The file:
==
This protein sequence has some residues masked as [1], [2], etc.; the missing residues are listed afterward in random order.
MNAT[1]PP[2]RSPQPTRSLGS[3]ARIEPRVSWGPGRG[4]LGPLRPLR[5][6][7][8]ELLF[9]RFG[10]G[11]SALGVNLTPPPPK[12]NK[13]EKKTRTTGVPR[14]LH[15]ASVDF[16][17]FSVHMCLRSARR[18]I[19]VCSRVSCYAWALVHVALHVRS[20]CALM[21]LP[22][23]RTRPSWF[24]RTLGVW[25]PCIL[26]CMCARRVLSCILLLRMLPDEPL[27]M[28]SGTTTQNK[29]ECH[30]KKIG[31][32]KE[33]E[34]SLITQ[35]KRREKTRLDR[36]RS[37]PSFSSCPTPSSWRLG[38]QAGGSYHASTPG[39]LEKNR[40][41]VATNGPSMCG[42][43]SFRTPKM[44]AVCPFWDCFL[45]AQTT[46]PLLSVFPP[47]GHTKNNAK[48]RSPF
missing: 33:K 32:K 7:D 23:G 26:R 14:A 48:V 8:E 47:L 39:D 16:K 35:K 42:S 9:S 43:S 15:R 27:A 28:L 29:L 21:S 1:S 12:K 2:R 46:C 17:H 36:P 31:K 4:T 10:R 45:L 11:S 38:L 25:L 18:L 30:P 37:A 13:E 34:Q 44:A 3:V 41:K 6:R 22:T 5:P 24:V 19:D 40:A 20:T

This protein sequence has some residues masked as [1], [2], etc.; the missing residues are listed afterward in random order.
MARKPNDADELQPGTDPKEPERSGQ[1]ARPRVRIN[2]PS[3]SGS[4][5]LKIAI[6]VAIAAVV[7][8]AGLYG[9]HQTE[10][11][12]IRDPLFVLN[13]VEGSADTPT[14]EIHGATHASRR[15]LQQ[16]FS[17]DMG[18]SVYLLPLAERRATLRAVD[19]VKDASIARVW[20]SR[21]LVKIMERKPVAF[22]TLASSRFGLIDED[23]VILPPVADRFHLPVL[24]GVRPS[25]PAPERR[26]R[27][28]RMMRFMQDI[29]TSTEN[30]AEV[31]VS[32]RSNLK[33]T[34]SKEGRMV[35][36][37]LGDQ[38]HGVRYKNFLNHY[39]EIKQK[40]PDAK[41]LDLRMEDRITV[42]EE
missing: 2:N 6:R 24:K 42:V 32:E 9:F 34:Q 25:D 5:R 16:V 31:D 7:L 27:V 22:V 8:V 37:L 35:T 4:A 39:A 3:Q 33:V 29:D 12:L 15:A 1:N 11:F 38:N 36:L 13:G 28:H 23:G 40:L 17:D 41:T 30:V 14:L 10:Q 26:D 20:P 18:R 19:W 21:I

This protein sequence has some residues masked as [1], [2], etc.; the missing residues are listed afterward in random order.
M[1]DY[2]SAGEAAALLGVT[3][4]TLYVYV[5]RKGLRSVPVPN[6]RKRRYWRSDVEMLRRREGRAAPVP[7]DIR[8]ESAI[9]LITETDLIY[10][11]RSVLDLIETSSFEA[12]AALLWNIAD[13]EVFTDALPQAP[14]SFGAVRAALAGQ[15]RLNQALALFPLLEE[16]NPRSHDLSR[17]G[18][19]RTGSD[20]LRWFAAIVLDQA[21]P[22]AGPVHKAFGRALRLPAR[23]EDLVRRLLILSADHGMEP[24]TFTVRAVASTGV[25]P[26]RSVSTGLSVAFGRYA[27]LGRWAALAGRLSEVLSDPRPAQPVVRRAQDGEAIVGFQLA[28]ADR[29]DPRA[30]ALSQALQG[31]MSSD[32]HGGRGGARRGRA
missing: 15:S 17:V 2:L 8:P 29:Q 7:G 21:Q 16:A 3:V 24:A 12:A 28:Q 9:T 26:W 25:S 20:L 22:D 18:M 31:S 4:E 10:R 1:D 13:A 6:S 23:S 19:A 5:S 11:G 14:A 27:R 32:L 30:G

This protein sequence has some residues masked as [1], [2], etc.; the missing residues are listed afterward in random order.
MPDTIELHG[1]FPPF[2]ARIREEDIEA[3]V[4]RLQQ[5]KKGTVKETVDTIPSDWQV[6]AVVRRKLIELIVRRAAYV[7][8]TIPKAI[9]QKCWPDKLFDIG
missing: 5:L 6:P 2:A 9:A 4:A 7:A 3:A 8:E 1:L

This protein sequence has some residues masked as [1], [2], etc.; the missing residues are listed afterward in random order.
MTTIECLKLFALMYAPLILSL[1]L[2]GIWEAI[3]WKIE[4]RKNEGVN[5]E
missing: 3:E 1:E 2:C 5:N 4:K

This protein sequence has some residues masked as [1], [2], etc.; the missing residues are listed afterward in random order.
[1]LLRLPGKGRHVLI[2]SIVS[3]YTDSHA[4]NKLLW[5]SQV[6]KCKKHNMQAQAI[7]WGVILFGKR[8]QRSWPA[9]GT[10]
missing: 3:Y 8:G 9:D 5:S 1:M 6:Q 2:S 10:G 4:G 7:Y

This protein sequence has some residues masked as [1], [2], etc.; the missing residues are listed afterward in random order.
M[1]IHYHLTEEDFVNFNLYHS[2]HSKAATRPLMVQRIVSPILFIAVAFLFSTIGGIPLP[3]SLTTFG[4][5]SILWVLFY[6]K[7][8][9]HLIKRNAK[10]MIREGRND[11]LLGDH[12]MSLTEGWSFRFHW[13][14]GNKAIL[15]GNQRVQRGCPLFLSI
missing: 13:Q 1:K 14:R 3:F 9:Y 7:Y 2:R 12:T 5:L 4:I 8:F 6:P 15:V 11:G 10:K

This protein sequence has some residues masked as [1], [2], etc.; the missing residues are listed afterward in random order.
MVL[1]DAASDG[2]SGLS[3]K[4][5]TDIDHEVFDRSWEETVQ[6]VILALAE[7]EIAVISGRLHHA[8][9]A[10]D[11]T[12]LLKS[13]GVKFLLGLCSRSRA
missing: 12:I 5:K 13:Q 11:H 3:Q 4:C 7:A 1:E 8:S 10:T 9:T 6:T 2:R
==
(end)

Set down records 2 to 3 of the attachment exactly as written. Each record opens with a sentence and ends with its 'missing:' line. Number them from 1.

This protein sequence has some residues masked as [1], [2], etc.; the missing residues are listed afterward in random order.
MARKPNDADELQPGTDPKEPERSGQ[1]ARPRVRIN[2]PS[3]SGS[4][5]LKIAI[6]VAIAAVV[7][8]AGLYG[9]HQTE[10][11][12]IRDPLFVLN[13]VEGSADTPT[14]EIHGATHASRR[15]LQQ[16]FS[17]DMG[18]SVYLLPLAERRATLRAVD[19]VKDASIARVW[20]SR[21]LVKIMERKPVAF[22]TLASSRFGLIDED[23]VILPPVADRFHLPVL[24]GVRPS[25]PAPERR[26]R[27][28]RMMRFMQDI[29]TSTEN[30]AEV[31]VS[32]RSNLK[33]T[34]SKEGRMV[35][36][37]LGDQ[38]HGVRYKNFLNHY[39]EIKQK[40]PDAK[41]LDLRMEDRITV[42]EE
missing: 2:N 6:R 24:K 42:V 32:E 9:F 34:Q 25:D 5:R 16:V 31:D 7:L 27:V 22:V 8:V 37:L 35:T 4:A 39:A 3:Q 33:V 29:D 12:L 15:A 1:N 11:F 38:N 36:L 13:G 28:H 23:G 40:L 17:D 41:T 30:V 14:L 10:Q 26:D 20:P 18:R 19:W 21:I

This protein sequence has some residues masked as [1], [2], etc.; the missing residues are listed afterward in random order.
M[1]DY[2]SAGEAAALLGVT[3][4]TLYVYV[5]RKGLRSVPVPN[6]RKRRYWRSDVEMLRRREGRAAPVP[7]DIR[8]ESAI[9]LITETDLIY[10][11]RSVLDLIETSSFEA[12]AALLWNIAD[13]EVFTDALPQAP[14]SFGAVRAALAGQ[15]RLNQALALFPLLEE[16]NPRSHDLSR[17]G[18][19]RTGSD[20]LRWFAAIVLDQA[21]P[22]AGPVHKAFGRALRLPAR[23]EDLVRRLLILSADHGMEP[24]TFTVRAVASTGV[25]P[26]RSVSTGLSVAFGRYA[27]LGRWAALAGRLSEVLSDPRPAQPVVRRAQDGEAIVGFQLA[28]ADR[29]DPRA[30]ALSQALQG[31]MSSD[32]HGGRGGARRGRA
missing: 15:S 17:V 2:L 8:P 29:Q 7:G 21:Q 16:A 3:V 24:A 12:A 28:Q 9:T 26:W 25:S 20:L 22:D 18:M 31:S 4:E 10:R 1:D 13:A 6:S 23:S 19:A 5:S 11:G 14:A 27:R 32:L 30:G